Linguistics 5702: Psycholinguistics 2 / Computational Psycholinguistics

How can neurons in the brain encode complex ideas and link them to linguistic signs? This course will study leading computational cognitive neuroscientific models of human working memory and explore ways in which a working model of language comprehension can be developed within them. Emphasis will be placed on evaluating predictions of implemented working models against existing data sets, although projects may involve data collected by students in their own research.

Instructor: William Schuler

Meeting time: Tuesday and Thursday 9:35am-10:55am in 246 Enarson

Web site: The updated syllabus, assignments, slides, etc. will be posted here, so check it regularly.

Network account: If you do not have one already, you will need a linguistics network account to obtain some of the resources required for this course. You can set this up with Jim Harmon in Oxley 222d during normal working hours.

Computer lab facilities: With your linguistics network account, you can use the linguistics computer lab in Oxley 201. The computers in this lab are installed with all software required for this course. If software does not appear to be working, you should contact Jim Harmon (Oxley 222d) during normal working hours.

Course Content:

Wk Due: Monday (11:59PM) Lecture: Tuesday Lecture: Thursday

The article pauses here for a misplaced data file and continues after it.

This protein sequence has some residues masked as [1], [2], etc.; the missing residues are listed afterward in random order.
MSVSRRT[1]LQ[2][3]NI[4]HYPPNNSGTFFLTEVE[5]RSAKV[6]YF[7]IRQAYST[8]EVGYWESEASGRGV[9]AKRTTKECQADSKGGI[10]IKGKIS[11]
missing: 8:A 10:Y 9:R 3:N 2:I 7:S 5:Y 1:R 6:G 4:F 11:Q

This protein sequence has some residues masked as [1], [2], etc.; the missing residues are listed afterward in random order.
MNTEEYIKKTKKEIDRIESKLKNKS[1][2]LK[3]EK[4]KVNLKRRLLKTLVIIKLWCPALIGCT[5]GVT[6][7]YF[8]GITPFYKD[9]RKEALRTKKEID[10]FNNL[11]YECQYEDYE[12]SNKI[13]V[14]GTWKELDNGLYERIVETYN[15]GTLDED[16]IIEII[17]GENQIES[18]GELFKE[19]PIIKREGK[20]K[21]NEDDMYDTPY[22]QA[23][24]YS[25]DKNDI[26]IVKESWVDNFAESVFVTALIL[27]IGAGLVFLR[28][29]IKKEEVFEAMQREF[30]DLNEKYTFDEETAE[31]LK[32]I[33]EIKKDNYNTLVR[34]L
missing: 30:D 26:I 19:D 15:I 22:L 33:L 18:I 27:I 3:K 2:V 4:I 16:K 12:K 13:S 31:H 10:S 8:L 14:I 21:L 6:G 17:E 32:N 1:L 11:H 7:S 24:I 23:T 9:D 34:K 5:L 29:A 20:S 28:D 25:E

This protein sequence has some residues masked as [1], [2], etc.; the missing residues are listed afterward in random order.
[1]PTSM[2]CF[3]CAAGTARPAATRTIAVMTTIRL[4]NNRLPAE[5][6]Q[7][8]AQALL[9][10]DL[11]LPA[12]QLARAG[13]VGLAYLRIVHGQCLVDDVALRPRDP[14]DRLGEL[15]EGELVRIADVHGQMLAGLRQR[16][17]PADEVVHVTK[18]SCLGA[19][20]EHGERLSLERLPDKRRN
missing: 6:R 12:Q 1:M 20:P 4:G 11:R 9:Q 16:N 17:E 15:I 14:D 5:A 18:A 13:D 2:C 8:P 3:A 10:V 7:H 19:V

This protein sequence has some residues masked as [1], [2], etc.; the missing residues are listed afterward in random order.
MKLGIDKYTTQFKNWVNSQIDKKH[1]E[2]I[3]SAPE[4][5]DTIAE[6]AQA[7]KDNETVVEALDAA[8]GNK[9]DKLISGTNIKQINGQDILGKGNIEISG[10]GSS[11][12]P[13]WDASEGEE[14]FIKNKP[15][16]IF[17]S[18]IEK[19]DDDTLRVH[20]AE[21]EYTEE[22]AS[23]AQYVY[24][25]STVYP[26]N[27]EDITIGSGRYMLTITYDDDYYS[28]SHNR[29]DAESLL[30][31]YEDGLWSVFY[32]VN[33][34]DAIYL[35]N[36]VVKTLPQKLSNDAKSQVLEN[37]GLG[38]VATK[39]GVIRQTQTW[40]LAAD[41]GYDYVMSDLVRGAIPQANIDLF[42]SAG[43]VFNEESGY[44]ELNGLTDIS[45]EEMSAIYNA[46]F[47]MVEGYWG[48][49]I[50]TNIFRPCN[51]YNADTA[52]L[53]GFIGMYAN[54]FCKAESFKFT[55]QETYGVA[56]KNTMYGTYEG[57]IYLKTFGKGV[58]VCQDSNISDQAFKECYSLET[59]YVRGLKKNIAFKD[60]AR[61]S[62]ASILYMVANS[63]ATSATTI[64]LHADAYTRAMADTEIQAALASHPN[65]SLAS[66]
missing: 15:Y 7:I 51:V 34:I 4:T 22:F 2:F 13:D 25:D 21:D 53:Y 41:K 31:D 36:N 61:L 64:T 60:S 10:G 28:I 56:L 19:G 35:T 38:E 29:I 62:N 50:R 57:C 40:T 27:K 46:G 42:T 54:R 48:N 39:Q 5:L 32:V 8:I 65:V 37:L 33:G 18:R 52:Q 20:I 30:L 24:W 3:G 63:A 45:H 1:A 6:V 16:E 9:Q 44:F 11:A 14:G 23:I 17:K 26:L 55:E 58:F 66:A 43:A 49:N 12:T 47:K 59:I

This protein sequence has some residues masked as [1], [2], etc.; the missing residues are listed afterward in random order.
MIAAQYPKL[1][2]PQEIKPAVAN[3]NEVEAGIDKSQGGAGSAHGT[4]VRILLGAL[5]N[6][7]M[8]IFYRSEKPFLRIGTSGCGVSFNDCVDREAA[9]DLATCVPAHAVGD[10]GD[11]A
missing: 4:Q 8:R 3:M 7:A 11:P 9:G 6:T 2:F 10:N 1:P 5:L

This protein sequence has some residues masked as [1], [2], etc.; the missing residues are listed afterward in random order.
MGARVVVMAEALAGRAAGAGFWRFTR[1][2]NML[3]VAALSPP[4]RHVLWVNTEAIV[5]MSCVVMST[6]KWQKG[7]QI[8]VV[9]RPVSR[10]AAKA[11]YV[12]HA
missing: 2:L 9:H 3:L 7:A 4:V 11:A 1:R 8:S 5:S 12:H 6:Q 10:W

1 1/7
(snow day)
course overview
2 1/13 Weiss et al. '05 1/14
EEG data on filler-gap effects: Weiss et al. '05
3 1/20 Saffran '03, Saffran '97, Van Dyke and McElree '11 1/21
proto-vectorial models: Saffran '03
memory usage in garden path vs. filler-gap: Van Dyke and McElree '11
4 1/28
(snow day)
1/30 --- PS1 posted
review of neural behavior
5 2/4
neural networks, linear algebra and associative cueing
6 2/10
PS1 due
2/11 --- PS2 posted
numpy, distributed meaning, dimensionality reduction
traversing graph networks of distributed states
7 2/17 PS2 due (moved to 2/19) 2/18
vector models of parsing in working memory
8 2/25 --- PS3 posted parser code (
semantic dependencies and scope dependencies in graphs
9 3/3 PS3 due
(moved to 3/5)
10 3/10
(spring break)
11 3/17 3/18
composition of semantic dependencies
12 3/24 von der Malsburg '95, 3/25
3/27 --- PS4 posted
13 3/31 Howard and Kahana '02 4/1
temporal cueing
14 4/7
PS4 due, Hsu et al. '09, Dubey et al. '11
spectral learning
15 4/14
Hsiao et al. '13
Chinese relative clauses
project presentations
16 4/21 project due
(end of term)

Successful course participation involves:

All readings will be made available via Carmen (under Content), and written assignments will be handed in via Carmen Dropbox.

Course prerequisites: This course assumes some programming experience and familiarity with linguistic and psycholinguistic concepts.

Students with Disabilities:

Students who need an accommodation based on the impact of a disability should contact me to arrange an appointment as soon as possible to discuss the course format, to anticipate needs, and to explore potential accommodations. I rely on the Office of Disability Services for assistance in verifying the need for accommodations and developing accommodation strategies. Students who have not previously contacted the Office for Disability Services are encouraged to do so (292-3307;

Academic Misconduct:

You must do your homeworks, programming assignments, and examinations yourself, ON YOUR OWN. Copying another's work, or allowing (even negligently) others to copy your work, or possession of electronic computing devices in the testing area, is cheating and grounds for penalties.

Academic dishonesty is not allowed and will be reported to the University Committee on Academic Misconduct.